Thursday, December 18, 2008

almost there

Plugged the channel pots into one of the cores and fired it all up to have a play last night - found a few problems which were my bad solder joints - fixed these and everything worked a treat! I know a wise old Chinese man with a long thin beard puffing some herb in a pipe and sitting under a tree would tell a guy like me "it is about the journey and shit" - but I sooooooo wanna get this finished now that it hurts!


power supply and mains wiring

If you've taken a shock from 240v mains power you know it ain't fun...but it makes you respect the dangers involved which I believe anyone wanting to fool with electronics must one day face. Because I wanted to play with the big boys and whack a mains PSU in my unit I was going to have to face those 3 evil little wires again. I seriously took my time with this part and used the multimeter to tripple check everything I did. My solder joints here will survive long after the last cockroach has died after the next holocaust, which is good. After I soldered everything up, went and bought an electrical fire extinguisher from the hardware shop and got '000' dialed up ready into my mobile phone it was time to plug it all in and hope nothing blew up.


Success - we have go for power sir!


connecting modules - master section

As I said previously, my intentions were to connect all the modules up using fly cables and PCB mount strips so I had no daggy wires hanging off modules and it would be nicer to work on. Reality then sets in, you run out of patience and just wanna bring the thing to life....so you cut some corners. Having said this though I still had to spent a grueling 2 days soldering tedius and fiddly pieces of frustrating crap until all this was done...damn was it good to have this part finished!

Being cricket season I was kept entertained by the South Africa/Australia test match on TV.


The top half of the master section showing the pots with the mounted new funky collet knobs (minus their color inserts).



And the bottom half - the buttons.


Tuesday, December 16, 2008

housing - external connectors

I wanted to keep connectors to a minimum - power + MIDI. For power because I decided to mix it with the big boys and try a mains PSU this meant an IEC socket and I decided for a switch which would control mains to my PSU (for safety I guess). Then I found some nice black square MIDI sockets at JayCar and decided to whack 4 of these in to cover for future extensibility. That only left 2 5mm LED moutings for activity MIDI in/out. Well by the pics I guess you can make the rest up in your head.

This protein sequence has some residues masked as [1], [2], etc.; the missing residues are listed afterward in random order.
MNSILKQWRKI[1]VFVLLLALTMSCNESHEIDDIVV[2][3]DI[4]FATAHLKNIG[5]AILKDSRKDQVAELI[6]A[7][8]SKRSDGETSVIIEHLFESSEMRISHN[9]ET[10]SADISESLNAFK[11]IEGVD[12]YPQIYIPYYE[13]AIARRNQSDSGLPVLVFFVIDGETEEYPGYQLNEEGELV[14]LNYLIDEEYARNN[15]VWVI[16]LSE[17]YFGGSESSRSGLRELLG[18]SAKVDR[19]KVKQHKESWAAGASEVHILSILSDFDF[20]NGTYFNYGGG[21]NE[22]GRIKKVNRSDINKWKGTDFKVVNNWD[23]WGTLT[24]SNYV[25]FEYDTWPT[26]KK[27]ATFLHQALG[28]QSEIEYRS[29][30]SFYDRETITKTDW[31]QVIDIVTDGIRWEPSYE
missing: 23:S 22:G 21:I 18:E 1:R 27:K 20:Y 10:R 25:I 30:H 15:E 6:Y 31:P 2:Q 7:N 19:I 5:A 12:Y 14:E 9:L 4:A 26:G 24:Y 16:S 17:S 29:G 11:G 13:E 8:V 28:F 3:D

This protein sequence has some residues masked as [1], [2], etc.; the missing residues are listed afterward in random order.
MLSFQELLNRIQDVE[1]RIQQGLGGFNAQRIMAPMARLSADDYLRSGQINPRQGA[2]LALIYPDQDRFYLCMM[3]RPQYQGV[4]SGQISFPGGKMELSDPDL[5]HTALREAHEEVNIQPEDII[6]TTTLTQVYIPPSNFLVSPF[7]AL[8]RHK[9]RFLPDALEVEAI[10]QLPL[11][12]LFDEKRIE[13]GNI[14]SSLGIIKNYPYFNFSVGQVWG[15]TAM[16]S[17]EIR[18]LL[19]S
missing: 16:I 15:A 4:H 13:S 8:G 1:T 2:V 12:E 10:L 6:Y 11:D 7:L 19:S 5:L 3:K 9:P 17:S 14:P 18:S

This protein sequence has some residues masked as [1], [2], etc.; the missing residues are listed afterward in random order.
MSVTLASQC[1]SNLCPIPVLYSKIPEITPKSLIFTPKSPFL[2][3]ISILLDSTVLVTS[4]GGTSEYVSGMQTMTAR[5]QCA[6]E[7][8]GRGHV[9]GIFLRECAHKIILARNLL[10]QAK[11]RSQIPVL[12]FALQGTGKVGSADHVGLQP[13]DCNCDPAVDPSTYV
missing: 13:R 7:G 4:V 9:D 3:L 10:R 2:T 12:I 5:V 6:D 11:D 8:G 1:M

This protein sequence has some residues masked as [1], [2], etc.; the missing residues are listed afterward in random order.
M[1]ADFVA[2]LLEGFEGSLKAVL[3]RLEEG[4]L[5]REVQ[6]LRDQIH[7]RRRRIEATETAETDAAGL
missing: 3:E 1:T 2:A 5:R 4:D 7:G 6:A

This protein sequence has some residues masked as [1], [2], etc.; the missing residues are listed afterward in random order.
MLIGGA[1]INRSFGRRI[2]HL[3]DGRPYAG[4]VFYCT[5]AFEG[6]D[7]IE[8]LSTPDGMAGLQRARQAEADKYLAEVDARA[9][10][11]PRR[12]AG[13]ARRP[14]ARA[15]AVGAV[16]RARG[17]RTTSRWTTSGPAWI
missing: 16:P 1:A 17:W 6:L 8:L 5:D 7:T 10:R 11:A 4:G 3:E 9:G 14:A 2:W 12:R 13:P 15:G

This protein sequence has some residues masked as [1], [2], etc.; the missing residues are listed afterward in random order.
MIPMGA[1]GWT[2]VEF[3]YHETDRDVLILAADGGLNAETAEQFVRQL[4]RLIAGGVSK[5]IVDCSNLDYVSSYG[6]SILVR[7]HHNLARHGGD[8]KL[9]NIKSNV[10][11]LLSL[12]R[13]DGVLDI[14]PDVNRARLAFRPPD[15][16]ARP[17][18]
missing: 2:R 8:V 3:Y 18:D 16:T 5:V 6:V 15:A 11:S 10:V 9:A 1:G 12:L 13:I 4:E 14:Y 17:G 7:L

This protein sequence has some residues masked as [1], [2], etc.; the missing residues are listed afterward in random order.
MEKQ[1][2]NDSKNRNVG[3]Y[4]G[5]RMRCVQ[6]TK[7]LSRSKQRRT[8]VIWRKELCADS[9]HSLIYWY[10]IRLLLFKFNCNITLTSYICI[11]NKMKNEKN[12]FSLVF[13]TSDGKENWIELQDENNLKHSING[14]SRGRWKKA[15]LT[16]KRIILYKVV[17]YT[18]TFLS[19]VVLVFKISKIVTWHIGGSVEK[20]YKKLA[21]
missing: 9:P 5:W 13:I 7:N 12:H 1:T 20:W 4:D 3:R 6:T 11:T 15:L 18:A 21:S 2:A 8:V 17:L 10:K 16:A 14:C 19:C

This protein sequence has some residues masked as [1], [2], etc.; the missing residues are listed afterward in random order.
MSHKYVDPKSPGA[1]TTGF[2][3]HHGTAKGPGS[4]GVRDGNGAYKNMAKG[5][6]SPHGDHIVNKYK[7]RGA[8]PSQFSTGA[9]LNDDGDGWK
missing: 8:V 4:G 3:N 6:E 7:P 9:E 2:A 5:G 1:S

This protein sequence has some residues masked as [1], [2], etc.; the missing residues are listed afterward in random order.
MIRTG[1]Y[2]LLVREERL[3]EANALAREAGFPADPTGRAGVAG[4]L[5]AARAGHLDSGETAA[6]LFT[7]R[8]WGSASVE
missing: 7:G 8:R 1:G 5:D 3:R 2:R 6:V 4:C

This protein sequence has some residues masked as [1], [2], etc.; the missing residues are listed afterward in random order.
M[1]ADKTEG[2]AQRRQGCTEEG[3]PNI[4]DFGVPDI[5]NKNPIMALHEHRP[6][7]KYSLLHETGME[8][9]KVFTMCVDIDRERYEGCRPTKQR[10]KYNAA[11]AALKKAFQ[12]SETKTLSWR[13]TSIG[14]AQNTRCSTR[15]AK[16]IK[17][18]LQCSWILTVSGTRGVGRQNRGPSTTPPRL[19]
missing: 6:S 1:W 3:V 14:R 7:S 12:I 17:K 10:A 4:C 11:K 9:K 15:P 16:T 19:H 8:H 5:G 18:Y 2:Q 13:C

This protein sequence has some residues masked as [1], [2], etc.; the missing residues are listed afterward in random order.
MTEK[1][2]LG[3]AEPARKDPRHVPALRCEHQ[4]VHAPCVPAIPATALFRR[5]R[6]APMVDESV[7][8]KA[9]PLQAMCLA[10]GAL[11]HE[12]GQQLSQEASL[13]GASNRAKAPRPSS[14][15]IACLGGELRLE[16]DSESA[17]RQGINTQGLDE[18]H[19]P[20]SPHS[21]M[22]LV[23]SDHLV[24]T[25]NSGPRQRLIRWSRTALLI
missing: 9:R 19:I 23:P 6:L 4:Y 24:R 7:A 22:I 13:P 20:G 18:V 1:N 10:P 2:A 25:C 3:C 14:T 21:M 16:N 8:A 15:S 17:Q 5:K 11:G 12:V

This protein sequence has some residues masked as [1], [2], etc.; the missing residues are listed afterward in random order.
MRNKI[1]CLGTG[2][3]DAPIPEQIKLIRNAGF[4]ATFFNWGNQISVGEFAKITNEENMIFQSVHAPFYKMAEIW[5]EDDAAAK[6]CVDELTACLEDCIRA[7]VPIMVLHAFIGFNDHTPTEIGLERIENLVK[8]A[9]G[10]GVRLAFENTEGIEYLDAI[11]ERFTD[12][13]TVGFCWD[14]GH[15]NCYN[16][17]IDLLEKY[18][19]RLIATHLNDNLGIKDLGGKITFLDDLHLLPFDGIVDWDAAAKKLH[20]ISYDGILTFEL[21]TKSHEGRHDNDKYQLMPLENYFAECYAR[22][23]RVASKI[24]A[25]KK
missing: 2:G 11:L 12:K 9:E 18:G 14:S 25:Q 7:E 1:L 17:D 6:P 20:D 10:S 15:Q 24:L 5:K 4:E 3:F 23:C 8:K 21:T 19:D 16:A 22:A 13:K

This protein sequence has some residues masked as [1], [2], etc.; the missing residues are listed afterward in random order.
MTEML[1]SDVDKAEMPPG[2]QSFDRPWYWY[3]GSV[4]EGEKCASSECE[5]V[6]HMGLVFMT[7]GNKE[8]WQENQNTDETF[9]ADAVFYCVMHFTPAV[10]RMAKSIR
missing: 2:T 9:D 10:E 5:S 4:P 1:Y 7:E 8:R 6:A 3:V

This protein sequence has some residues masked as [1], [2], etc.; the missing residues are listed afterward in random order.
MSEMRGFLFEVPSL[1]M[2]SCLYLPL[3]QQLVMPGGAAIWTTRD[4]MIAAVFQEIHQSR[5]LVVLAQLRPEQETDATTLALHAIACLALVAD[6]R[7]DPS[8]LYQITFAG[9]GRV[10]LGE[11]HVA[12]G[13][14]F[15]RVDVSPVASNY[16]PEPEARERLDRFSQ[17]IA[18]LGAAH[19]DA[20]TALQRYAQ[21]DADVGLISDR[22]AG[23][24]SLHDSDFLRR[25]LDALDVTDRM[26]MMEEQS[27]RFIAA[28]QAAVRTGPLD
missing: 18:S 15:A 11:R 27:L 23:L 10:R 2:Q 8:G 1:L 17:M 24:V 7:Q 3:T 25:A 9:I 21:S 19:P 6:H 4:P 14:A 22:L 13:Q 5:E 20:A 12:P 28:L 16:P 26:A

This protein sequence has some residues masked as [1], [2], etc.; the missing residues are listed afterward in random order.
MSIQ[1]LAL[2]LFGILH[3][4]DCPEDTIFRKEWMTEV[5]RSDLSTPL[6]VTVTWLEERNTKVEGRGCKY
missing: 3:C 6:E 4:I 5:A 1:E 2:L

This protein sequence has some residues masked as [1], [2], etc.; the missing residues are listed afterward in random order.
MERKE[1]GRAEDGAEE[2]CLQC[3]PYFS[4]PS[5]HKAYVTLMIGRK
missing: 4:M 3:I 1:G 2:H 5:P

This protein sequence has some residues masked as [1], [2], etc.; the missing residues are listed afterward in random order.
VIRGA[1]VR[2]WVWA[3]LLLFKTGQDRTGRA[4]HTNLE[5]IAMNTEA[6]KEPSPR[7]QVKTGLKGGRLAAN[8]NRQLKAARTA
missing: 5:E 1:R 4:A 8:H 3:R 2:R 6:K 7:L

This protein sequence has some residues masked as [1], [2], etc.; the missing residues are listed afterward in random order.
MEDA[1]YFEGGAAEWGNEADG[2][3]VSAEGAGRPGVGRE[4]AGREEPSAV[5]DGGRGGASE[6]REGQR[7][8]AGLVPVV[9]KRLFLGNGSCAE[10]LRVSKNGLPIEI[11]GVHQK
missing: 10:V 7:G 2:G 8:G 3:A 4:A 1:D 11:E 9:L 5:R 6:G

Lining up and drawing where things might hope to end up, then drilling large guide holes big enough for the jigsaw blad to fit through - then cut remaining stuff with the jigsaw being carefull not to say bad things about your mother.



Jigsaw - the poor man's laser cutter.




Carefully file the living shit out what's left until your arms ache, your fingertips are bleeding and your floor is silver dust - hopefully then you end up with a snug fit.




Praise angels again - an awesome finish.


connecting modules - buttons+faders

I wanted to use pin connectors or screw rails so I could just mount things dynamically using fly cables or connectors and not have to have dirty wires hanging off all the modules - but in the end you run out of time, run out of space inside the chassis or just can't give a crap anymore!




I decided to just go with soldering cables to the buttons which then connect to the MIDIBox hardware modules (DIN) via 4-pin connectors (5 pin where I include ground). This way was good enough and even though I didn't want to have modules with scummy wireds hanging off them, it's really not that bad.


Friday, December 12, 2008

another sneak pic with sexy knobs

Because I managed to find a way to get the front panel so cheap I decided to shell out and buy some cool knobs - and they arrived through the week so I couldn't resist fitting some on and seeing how it all might look. I'll be posting over the weekend with all the details.

Tuesday, December 9, 2008

an apology

I humbley apoligise for the terable spelling and typ[os in this blog. The thing is I never wanted a blog but its the best way to document the project as I go. Once its all finished i'll put it all in the MIDIBox WIKI, I might even run a spellcheck over it first.

Thankyou for your pashunts.

Sunday, December 7, 2008

more on the housing - mounting stuff

It's been another busy and productive weekend - decided to spend some time getting the housing sorted and work out how to mount things inside. I picked up a bunch of 10mmx10mm aluminium angle strips from Bunnings which made the job real easy. I made a design decision here to use bolts+nuts rather tha screws for all internal mountings - this was to ensure nothing rattles loose or gets threaded, and I'm sick of self-tapping screws snapping when you're halfway through screwing them in. First I ran a series of strips vertically which act as bulkheads, then I would build modules onto horizontal strips which would fix down onto the bulkheads. This would ensure everything is tight, rigid and strong so I (hopefully) don't need to worry about crap coming loose when I take the deck anywhere. Also I wanted to make sure when you push a button you don't feel the whole insides moving - and my main aim with all this was to have nothing mounting through the top panel except the screws that hold the panel down.